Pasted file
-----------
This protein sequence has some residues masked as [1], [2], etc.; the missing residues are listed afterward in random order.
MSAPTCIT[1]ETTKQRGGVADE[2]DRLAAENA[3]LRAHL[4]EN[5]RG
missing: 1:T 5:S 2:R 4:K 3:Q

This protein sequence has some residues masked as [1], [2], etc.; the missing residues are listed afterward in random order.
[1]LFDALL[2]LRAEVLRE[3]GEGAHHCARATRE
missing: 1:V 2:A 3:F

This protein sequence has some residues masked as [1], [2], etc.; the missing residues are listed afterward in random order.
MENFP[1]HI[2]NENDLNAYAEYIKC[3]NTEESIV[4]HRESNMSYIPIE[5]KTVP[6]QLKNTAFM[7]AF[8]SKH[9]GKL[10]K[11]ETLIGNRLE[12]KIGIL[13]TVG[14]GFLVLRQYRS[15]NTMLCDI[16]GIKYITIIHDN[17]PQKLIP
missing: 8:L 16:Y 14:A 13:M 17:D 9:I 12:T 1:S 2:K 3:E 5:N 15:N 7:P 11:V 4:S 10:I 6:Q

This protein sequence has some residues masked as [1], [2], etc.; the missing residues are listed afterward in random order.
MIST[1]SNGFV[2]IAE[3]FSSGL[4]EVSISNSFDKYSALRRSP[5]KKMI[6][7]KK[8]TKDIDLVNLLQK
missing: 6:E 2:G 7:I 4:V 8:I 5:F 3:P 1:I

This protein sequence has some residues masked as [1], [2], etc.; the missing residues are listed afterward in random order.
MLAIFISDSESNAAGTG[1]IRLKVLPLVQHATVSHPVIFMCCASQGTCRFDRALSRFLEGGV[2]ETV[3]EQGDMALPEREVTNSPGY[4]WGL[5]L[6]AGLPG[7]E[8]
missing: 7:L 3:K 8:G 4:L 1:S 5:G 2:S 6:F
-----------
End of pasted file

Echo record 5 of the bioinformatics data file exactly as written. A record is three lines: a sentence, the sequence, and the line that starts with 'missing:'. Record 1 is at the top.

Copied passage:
This protein sequence has some residues masked as [1], [2], etc.; the missing residues are listed afterward in random order.
MLAIFISDSESNAAGTG[1]IRLKVLPLVQHATVSHPVIFMCCASQGTCRFDRALSRFLEGGV[2]ETV[3]EQGDMALPEREVTNSPGY[4]WGL[5]L[6]AGLPG[7]E[8]
missing: 7:L 3:K 8:G 4:L 1:S 5:G 2:S 6:F